Neighbors balk at idea to make the Junction station an occasional first and last stop of the commuter rail./ Credit: Needham Observer

The Select Board’s first pass at whittling down the number of commuter rail train horn blasts in town was both lauded and criticized — sometimes by the same speakers — at an hour-long public hearing during Tuesday night’s regular Select Board meeting.

The board is in the initial stage of trying to craft a plan that threads the needle of lessening the frequency of horns without incurring a meaningful decrease in the level of service. 

“We are not far along at all,” said Select Board Chair Kevin Keane, acknowledging the draft of the pilot plan was intended to solicit comment and feedback and was not a fully baked proposal. 

The draft attempts to reduce the number horn blasts by having the first outgoing train to Boston and the last incoming train to Needham avoid the Needham Heights and Needham Center stations, eliminating 16 mandatory horn soundings per week in the predawn and post-midnight time frames.

The proposal does not address the crossing at the golf course near Hersey Station, which would still require the mandatory train horn. But a large swath of the town would have a more than six-hour window of relief during prime sleeping times.

 While the idea grew out of discussion during regular periodic meetings between the town and the MBTA, the pilot plan is wholly town-driven and not an MBTA plan or request. The MBTA, not the town, has sole authority to implement or reject any suggested schedule alterations.

Select Board members kicked off the hearing by emphasizing what the plan was not. “Nobody’s trying to take away our MBTA,” said co-chair Heidi Frail, who also stressed it’s not an attempt at settling for a watered-down Quiet Zone.

“We have a long way to go before the Quiet Zone can be implemented, and we’re trying to make things more bearable in the short term.”

Select Board member Marianne Cooley said it was not intended to reduce horns by reducing ridership. “We need even more people on trains, and we need those trains to work effectively for the town,” she said.

An FAQ in the board’s agenda packet for the meeting described the plan in fewer than 100 words:

“The first and last trains on the Needham line would terminate at Needham Junction Station as opposed to Needham Heights. On these two trains, there would be no service to Needham Center or Needham Heights Stations. The specific modifications are: 

  • Weekdays: The 5:05 AM inbound train from Needham would depart from the Needham Junction Station and the 12:13 AM outbound from Boston would terminate at Needham Junction Station 

  • Weekends: The 6:10 AM inbound train from Needham would depart from the Needham Junction Station and the 10:15 PM outbound from South Station would terminate at Needham Junction Station 


A stain on the town

When the hearing was opened for public comment, the first speaker began by praising the board for attempting to lessen the impact of the mandatory train horns. Sutton Road resident Dave Horrigan referred to the horns as “a stain on this town.” 

But as would be true of many speakers who followed and praised the board for what it was trying to accomplish, Horrigan was far less laudatory of how it was going about it.

“The proposal to make Needham Junction a terminal for the very early and very late trains is not a well informed or effective solution,” Horrigan said.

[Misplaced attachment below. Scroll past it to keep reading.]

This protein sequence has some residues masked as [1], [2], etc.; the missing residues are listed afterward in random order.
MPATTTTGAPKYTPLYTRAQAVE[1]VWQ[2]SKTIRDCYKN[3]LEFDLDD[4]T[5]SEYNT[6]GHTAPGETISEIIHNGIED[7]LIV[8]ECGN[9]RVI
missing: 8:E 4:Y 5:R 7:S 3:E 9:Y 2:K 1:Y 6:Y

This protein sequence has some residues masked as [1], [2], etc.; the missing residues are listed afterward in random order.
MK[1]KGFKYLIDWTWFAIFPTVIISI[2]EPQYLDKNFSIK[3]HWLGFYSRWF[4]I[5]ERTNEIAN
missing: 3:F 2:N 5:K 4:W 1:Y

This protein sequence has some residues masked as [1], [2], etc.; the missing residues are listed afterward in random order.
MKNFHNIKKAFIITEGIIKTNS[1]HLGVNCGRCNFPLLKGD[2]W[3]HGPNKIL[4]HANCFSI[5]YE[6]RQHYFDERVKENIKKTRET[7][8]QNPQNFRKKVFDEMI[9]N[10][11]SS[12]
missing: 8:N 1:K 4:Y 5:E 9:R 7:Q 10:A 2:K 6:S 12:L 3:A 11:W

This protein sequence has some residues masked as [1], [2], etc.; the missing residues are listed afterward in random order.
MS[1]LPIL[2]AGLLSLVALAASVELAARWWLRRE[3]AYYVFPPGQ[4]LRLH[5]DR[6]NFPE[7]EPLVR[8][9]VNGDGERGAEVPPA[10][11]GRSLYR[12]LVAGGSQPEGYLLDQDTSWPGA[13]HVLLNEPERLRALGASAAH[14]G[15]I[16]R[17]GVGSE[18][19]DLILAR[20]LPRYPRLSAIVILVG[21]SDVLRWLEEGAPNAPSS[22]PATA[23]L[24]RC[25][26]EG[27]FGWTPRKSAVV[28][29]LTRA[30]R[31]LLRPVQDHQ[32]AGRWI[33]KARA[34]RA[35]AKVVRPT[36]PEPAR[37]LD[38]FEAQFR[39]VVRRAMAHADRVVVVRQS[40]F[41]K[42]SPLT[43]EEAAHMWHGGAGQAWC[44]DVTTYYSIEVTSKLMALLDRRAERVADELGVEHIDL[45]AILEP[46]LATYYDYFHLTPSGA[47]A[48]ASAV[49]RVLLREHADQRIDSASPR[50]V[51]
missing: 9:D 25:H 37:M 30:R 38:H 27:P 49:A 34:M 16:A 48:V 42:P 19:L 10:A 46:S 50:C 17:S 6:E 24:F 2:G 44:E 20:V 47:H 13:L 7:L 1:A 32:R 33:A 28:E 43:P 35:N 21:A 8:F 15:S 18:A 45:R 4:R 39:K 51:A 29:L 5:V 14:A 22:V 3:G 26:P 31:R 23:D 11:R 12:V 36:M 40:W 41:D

“Needham Junction, of all the stations on the Needham line, is the least suited to serve as a terminal, given the number of houses directly abutting the tracks with no buffering space to protect against the harms of long-idling diesel train engines.”

Horrigan was the first of more than a half-dozen residents of the neighborhood near the Junction to express concerns over making that station the first and last stop of each day. This would require the diesel engines to sit idling twice a day for at least 15 minutes in close proximity to their homes.

“I can throw a baseball to people eating ice cream at the Junction,” said Gayland Road resident Mike Swersky. “When the train stops, my house shakes. My house literally shakes.”

His neighbor David Jordan said his house was even closer to the station than Swersky’s. “As it stands right now, our carbon monoxide detectors go off at certain points. And with increased idling, I can all but guarantee … that carbon monoxide levels will reach unsafe levels.”

Other speakers thought it was bad policy to require residents of Needham Heights to travel across town to take an early train they should be able to reach on foot. 

Multiple speakers said the plan was not sufficiently informed by data detailing just how many people rely on the 5:10 a.m. weekday train or the 6:10 a.m. weekend train. Oak Street resident Rick Lunetta, even though he views the train horns as “a clear health hazard,” thought the plan would benefit from a “utilization review.” 

The plan has fans, too

The board also received almost two dozen statements of support for both the overarching goal of quieting the town and for doing so in a relatively painless way by focusing on times when ridership is at its lowest.

Most of that support came from residents who did not attend the public hearing but sent emails or other messages to the Select Board ahead of the meeting. 

After closing the hearing, the board reiterated this is only the start of the process, and they will continue to work with the MBTA to refine the plan. Specifically, they will continue to explore ways to establish Hersey and not Needham Junction as the terminal station at the start and end of the day.

Unlike the Junction, Hersey does not abut residential properties. But the MBTA said its signal system requires trains to pass a signal between the Hersey and Junction stations to facilitate the required “turning” of the train from inbound to outbound.

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